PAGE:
One million Rohingya refugees from Myanmar could enter Bangladesh by the end of the year, the United Nations said Thursday.
Between 10,000 and 20,000 Rohingya Muslims, fleeing persecution in Myanmar, arrive in Bangladesh daily, Mohammed Abdiker Mohamud, director of the U.N. International Organization for Migration, said. The U.N. director added that the international community is “not yet doing enough” to ease the crisis.
Mohamud spoke in Dhaka after a visit to Cox’s Bazar, a port city and arrival site for the refugees in Bangladesh, on Thursday.
“Nobody expected that and nobody was ready to give food, shelter to such a huge number of people. In Europe we are now complaining about 100,000 people who arrived in 12 months from Libya into Europe. Bangladesh has received almost 400,000 in two and a half weeks. That showed the magnitude of the situation.
George Okoth-Obbo, United Nations Office of the High Commissioner on Refugees assistant high commissioner, added that Bangladesh faces a serious humanitarian crisis. About 400,000 Rohingya, an ethnic and religious minority group long denied citizenship in Myanmar, have crossed the border into Bangladesh since a violent crackdown by government forces, described by some as ethnic cleansing, began on Aug. 25.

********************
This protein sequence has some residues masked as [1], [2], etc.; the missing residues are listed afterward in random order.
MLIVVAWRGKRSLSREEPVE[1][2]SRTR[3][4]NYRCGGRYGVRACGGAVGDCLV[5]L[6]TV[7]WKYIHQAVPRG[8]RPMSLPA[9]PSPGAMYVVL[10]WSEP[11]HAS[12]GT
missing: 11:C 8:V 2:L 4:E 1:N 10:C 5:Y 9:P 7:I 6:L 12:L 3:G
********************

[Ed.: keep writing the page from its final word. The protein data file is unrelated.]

Preliminary estimates indicate that 60 percent of those refugees are children. Okoth-Obbo said he appreciates the Bangladeshi government’s efforts to welcome the Rohingya, but called for a “comprehensive response.”
“We have to step up across all areas of need,” he said.
Last Friday in Gaza, Muslim religious leaders devoted their sermons to the plight of the Rohingya people — who are largely Muslim, though Myanmar is a predominantly Buddhist nation.
“News about what is happening to the Rohingya Muslims in Myanmar is just the tip of the iceberg,” Wael al-Zerd of Gaza City’s Palestine Mosque, said. “Where are those who always talk about human rights now that the Rohingya are being massacred?”
U.N. Secretary-General Antonio Guterres and the U.N. Security Council called for “immediate steps” to end violence against the Rohingya people on Wednesday.
“The humanitarian situation is catastrophic. When we met last week, there were 125,000 Rohingya refugees who had fled into Bangladesh. That number has now tripled to nearly 380,000. Many are staying in makeshift settlements or with host communities who are generously sharing what they have. Women and children are arriving hungry and malnourished,” Guterres said in a statement.
By Ed Adamczyk